“Mommy, I’m Sorry That It’s So Hard”

In my left arm, I was juggling my leftover coffee, the diaper bag, a 23-pounder, and my son’s clammy hand while my right hand blindly fumbled for my keys in the diaper bag (the one that had turned all Mary Poppins on me)…all while attempting to safely cross the Chick-fil-A parking lot and avoid the “mini-van-mom.”

You know who I’m talking about, right? The “mini-van-mom” who peals into the parking lot doing 42 MPH on an “8-count nugget mission”…the one who almost side-swiped you at the library with her 31 tote and 22 picture books…the one who has a Venti in her hand and doesn’t stop and look both ways at the end of the grocery aisles…the one who hogs the $1 aisle at Target!?!? Yeah, that one!

ANYWAY…

Though my ears could hear their jingle, my right hand was unsuccessful at securing the keys.

“Shoot!”

Why does something like this have to be so hard!?!?!?!

With a heavy sigh, I plopped my coffee down on the cold asphalt and safely herded both kids into the 18 inch space between our car and the neighboring car. Furiously, I began hunting for my over-sized key ring. Within seconds I found a crusty goldfish, a loose sock, a matchbox car, a crumpled diaper, a dirty bib, a stuffed Chihuahua (no, I am not kidding)…and then my keys.

Unlocking the car, I told my son to “hurry up and get in the car” while I attempted to smoosh my daughter (along with her “poofy coat”) into her car seat. Running to the other side of the vehicle, I clicked my son’s seat belt and then ran back to my side of the car. Rescuing my coffee (no drip will be left behind), I jumped into the car.

The clock read 11:04. WHEW! We were slated to meet my mom for an 11:00 lunch at Fazoli’s, so we weren’t running too terribly late.

With a dramatic exhale, I threw the KIA into reverse. But before I let my foot off the brake, my ever-observant son says…

“Mommy, I’m sorry that it’s so hard being a parent.”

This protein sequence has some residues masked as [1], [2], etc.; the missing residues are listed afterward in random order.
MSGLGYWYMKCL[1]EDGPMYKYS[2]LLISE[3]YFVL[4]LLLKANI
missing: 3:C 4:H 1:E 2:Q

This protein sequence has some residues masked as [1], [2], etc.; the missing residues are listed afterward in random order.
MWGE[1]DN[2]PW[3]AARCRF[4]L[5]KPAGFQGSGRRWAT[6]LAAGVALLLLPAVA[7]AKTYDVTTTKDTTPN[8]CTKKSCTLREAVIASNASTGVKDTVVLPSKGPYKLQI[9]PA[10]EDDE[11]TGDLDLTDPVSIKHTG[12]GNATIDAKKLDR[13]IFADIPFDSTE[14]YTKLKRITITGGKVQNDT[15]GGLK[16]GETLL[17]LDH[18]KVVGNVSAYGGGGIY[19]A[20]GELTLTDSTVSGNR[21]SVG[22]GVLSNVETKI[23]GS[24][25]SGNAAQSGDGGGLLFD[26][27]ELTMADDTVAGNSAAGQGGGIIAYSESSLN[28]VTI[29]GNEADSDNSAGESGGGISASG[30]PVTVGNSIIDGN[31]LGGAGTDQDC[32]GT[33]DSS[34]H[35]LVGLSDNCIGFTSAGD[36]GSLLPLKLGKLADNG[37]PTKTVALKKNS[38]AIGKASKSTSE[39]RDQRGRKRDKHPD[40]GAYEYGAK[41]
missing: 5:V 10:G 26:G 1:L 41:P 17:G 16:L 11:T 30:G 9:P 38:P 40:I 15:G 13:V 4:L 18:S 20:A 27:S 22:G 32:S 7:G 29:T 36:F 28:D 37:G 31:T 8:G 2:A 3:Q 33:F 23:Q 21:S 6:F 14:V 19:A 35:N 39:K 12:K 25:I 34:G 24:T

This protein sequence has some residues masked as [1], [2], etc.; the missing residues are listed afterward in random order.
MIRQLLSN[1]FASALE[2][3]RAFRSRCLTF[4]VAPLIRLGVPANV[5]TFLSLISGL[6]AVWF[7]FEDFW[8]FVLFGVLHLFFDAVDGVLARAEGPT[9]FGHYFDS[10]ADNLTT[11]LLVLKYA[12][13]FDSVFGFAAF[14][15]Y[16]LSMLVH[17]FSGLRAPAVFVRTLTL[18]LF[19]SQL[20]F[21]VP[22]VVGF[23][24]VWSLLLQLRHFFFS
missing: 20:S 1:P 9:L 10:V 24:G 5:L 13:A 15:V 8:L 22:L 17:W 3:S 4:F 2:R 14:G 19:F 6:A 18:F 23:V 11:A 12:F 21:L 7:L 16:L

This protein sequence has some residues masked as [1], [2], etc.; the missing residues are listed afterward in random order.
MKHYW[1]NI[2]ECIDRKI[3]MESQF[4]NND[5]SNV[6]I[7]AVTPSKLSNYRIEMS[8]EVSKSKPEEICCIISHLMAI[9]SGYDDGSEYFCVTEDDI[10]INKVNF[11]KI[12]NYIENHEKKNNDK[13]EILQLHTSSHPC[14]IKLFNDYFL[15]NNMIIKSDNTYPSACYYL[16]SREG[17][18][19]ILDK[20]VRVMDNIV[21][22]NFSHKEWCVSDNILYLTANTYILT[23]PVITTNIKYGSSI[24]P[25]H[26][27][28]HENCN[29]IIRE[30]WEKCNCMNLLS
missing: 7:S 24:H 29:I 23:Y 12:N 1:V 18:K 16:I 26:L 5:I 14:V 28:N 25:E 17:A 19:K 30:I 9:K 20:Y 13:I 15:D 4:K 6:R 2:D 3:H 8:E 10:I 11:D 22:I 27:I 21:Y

I’m not sure what my face looked like, but I imagine that it looked shocked…like the kind of shock you get when the cashier at McDonald’s says the ice cream machine is broken and there will be no .49 cent cones for you and your loved ones. Yeah, like that kind of shocked.

I decided to play dumb.

“Oh, buddy…why are you saying that? What do you mean?”

“I just know that it’s a lot of work and Evie and I aren’t always very easy.” 

My eyes watered and my heart sank.

I was embarrassed.

Why?

Because I didn’t want him to realize that in that moment, something that should feel so simple, so easy, so light,…like crossing a parking lot while juggling two kids and trying to find my keys… felt really hard for me.

I felt weak.

I felt…found out.

Not only had my boy observed “my hard,” but he had also recognized that he was part of “my hard.”

UGH.

In that moment, I wanted to push away his empathy.

I wanted to pass it off as “no big deal.”

I wanted to pronounce that he and his sister are “easy” and that my loads are “light.”

I wanted to pretend that navigating a parking lot with two children and maintaining a schedule with those same two kids is as “simple as pie.”

I wanted to pacify his worries about “my hard.”

I wanted to protect him from feeling responsible for “my hard.”

In that moment, I wanted SO VERY, VERY BADLY  to pretend that it was “easy.” 

But I couldn’t…and I didn’t.

Why?

Because I don’t want my kids to grow up believing that their mom doesn’t struggle.

Because I don’t want my kids thinking that their mom has it “all-together” ALL the time.

Because I don’t want my kids assuming that their mom never has days where sometimes the “should be simple” feels overwhelming and hard. 

Because I don’t want my kids adopting the belief that it’s only “okay” to struggle when it’s “big.” 

“Oh, buddy…you’re right. It’s not always easy being a parent, but I wouldn’t trade it for the world. I love you and Evie very, VERY much and though it’s not always easy, I am so thankful for what it’s teaching me. Thank you for being so kind and caring.”

And as he responded with a cheerful, “You’re welcome, Mommy,” I couldn’t help but think that what he was really saying was…

“Mommy, I’m so glad I could help you realize that it’s okay to struggle…even with the simple.” 

Give all your worries and cares to God, for He cares about you. 1 Peter 5:7

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